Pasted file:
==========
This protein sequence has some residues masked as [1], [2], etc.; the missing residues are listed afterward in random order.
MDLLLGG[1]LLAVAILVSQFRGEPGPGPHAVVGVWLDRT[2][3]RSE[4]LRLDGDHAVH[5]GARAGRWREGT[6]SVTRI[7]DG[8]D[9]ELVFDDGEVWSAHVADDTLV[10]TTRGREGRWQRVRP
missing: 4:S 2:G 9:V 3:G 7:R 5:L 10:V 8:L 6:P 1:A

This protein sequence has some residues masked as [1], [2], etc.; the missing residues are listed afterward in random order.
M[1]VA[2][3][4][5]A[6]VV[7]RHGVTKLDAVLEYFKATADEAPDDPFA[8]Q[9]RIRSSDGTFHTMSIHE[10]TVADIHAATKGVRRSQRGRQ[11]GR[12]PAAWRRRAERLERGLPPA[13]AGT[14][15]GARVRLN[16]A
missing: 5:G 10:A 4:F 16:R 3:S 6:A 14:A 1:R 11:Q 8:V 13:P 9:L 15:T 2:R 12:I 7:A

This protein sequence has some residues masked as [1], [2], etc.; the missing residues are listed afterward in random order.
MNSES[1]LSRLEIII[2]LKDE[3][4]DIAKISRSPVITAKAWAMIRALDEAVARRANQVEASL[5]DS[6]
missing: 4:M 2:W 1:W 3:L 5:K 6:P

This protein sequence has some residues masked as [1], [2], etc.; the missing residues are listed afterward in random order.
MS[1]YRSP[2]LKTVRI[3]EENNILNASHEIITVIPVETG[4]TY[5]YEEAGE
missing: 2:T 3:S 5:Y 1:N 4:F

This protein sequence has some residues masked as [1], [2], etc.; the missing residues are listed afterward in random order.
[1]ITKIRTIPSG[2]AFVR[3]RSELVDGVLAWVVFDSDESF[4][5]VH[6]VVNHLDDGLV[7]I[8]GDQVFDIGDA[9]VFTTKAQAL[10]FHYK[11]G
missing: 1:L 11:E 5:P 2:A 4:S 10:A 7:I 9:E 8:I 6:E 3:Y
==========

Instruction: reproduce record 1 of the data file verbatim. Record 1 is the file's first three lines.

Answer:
This protein sequence has some residues masked as [1], [2], etc.; the missing residues are listed afterward in random order.
MDLLLGG[1]LLAVAILVSQFRGEPGPGPHAVVGVWLDRT[2][3]RSE[4]LRLDGDHAVH[5]GARAGRWREGT[6]SVTRI[7]DG[8]D[9]ELVFDDGEVWSAHVADDTLV[10]TTRGREGRWQRVRP
missing: 4:S 2:G 9:V 3:G 7:R 5:L 10:V 8:L 6:P 1:A